- Gen Z and new entrants to the workforce are experiencing greater job loss as a result of COVID-19-related business closures compared to other age groups, according to Gusto. The human resource management software company's report published May 1 found employees who have low-wage jobs in low-income areas are experiencing the brunt of layoffs as small businesses make the "difficult decision to let go of staff."
- Workers under the age of 25 have experienced a 93% higher rate of layoffs than those ages 35 and older. The tourism industry incurred the most layoffs, with the percentage being higher for workers between the ages of 16 and 19 (33%) and ages 20-24 (24%) than ages 35 and older (15%). Younger workers are disproportionately employed in lower wage jobs in industries that depend on foot traffic, according to the report.
- There's also an over-representation of hourly employees on lower wages across service-based industries. Hourly workers making less than $20 per hour have experienced a 115% higher rate of layoffs compared to those making $30 or more per hour. Gusto data found that from March 2 through April 26, across the board, the layoff rate for hourly workers (5.2%) was double that of salaried workers (2.5%). The locations of small businesses affect the layoff rate as well. Areas with lower economic prosperity had a 25% higher layoff rate (4.5%) compared to businesses located in more affluent areas (3.6%).
Many Gen Zers and millennials are not job-hoppers, as their reputation suggests, but actually want to stay with their current employer for some time.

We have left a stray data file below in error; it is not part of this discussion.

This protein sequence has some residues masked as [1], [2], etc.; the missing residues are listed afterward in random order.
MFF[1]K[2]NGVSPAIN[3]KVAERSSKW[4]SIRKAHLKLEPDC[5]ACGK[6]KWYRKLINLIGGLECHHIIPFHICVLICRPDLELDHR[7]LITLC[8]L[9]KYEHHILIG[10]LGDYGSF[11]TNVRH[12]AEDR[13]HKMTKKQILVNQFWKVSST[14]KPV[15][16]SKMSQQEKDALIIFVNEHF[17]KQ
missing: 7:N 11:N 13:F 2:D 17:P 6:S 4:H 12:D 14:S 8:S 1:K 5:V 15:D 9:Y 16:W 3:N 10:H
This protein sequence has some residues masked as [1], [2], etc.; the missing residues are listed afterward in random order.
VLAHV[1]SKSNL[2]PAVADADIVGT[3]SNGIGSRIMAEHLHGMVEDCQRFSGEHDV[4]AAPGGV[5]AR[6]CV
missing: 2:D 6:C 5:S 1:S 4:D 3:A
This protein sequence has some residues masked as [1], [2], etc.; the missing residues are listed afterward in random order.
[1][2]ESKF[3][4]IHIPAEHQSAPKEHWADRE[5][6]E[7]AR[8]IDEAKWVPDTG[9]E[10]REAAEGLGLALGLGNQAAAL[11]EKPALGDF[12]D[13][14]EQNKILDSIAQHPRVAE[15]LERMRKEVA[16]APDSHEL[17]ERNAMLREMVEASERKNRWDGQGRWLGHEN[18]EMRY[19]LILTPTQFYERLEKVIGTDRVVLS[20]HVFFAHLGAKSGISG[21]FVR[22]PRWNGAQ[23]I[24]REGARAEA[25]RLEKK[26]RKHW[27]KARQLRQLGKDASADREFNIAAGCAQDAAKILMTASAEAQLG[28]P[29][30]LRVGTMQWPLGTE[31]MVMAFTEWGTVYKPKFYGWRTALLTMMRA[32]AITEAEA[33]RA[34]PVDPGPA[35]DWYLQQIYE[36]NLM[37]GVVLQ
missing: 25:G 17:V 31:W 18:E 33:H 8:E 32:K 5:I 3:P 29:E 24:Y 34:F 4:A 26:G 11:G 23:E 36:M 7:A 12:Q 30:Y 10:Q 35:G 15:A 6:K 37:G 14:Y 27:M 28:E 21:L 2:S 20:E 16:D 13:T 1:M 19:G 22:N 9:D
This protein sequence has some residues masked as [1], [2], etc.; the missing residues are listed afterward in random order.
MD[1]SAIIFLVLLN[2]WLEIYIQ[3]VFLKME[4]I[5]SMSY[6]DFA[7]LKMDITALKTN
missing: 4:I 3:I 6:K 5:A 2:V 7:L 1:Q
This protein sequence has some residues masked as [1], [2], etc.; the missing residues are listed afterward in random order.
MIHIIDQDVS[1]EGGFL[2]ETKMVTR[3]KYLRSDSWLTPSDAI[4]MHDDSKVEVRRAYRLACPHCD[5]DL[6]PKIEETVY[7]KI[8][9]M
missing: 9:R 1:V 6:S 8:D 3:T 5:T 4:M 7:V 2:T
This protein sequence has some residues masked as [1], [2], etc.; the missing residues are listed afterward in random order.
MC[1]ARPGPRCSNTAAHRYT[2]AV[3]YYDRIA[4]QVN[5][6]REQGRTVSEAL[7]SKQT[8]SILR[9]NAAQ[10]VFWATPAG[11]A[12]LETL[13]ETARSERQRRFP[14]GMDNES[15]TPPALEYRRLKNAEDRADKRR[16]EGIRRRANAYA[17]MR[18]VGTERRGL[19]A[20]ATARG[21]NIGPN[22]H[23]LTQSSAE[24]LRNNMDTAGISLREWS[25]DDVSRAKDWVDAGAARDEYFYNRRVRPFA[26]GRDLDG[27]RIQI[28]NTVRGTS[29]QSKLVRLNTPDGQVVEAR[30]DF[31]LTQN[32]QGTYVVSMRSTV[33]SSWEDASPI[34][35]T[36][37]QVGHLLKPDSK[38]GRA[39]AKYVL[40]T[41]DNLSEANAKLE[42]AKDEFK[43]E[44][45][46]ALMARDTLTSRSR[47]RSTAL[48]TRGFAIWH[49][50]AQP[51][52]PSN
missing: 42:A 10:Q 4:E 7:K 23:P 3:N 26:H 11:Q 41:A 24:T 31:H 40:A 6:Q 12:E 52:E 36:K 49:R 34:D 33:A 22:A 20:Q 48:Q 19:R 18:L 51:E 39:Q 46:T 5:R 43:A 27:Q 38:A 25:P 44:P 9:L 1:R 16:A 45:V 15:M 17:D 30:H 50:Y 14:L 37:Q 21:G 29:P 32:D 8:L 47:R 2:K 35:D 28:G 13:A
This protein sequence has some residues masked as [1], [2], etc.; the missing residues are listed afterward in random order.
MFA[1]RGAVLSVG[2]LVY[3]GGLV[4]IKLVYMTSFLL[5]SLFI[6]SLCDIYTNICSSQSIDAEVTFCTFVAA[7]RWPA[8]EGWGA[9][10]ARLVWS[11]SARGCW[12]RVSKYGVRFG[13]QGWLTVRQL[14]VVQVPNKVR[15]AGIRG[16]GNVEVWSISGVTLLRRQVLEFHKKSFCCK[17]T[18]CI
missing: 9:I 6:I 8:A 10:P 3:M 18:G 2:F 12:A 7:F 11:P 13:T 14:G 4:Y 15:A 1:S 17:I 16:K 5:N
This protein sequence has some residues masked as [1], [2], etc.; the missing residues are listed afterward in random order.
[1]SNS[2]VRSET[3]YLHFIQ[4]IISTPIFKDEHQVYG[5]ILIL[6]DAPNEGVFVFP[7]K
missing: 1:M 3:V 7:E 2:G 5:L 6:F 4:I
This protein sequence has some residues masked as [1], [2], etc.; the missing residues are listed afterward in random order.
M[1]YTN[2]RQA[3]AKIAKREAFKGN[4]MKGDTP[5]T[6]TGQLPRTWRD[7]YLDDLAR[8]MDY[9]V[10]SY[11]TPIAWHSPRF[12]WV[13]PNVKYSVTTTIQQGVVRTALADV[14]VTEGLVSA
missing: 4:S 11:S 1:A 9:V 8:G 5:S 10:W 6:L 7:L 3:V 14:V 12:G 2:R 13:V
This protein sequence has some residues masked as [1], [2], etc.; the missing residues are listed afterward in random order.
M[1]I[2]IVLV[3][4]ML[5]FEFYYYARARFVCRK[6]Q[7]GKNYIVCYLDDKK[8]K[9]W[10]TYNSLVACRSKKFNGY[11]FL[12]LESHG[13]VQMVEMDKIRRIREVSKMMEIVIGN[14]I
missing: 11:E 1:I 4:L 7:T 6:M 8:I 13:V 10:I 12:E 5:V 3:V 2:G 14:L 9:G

A January Zapier report based on a Harris Poll of 1,038 respondents found that most millennial and Gen Z workers plan to stay in their jobs 10 years and six years, respectively. More than half of Gen Zers surveyed (65%) and millennials (73%) said their jobs are a major part of their personal identities.
Since Gusto's report found that Gen Zers are hit by the loss of low wage jobs in industries such as tourism, hospitality and manufacturing, upskilling may help workers stay competitive, based on a recent analysis by the National Skills Coalition (NSC).
Fact sheets released April 21 by NSC assessed the condition of American workers' digital skills across five major industry sectors — health and social work, manufacturing, construction, retail and hospitality — finding a digital skills gap in these industries. Workers in manufacturing, for example, must be able to monitor and interpret data from sensors throughout a manufacturing facility, which requires digital skills. As there is high demand for employees who can leverage new technologies as a digital economy continues into the next decade, skill gaps must be addressed to meet this demand, NSC said.
"The wide-ranging impact of digital skill gaps across industries makes it clear that policy solutions must be multi-sectoral," Amanda Bergson-Shilcock, Senior Fellow at National Skills Coalition said in a statement. "The data illustrates that workers who struggle in one industry because they lack key digital skills can't simply jump to a new industry where such skills are unnecessary." Any solution should include public policy, Bergson-Shilcock said. "Federal and state policymakers can act by investing in upskilling for workers," she said.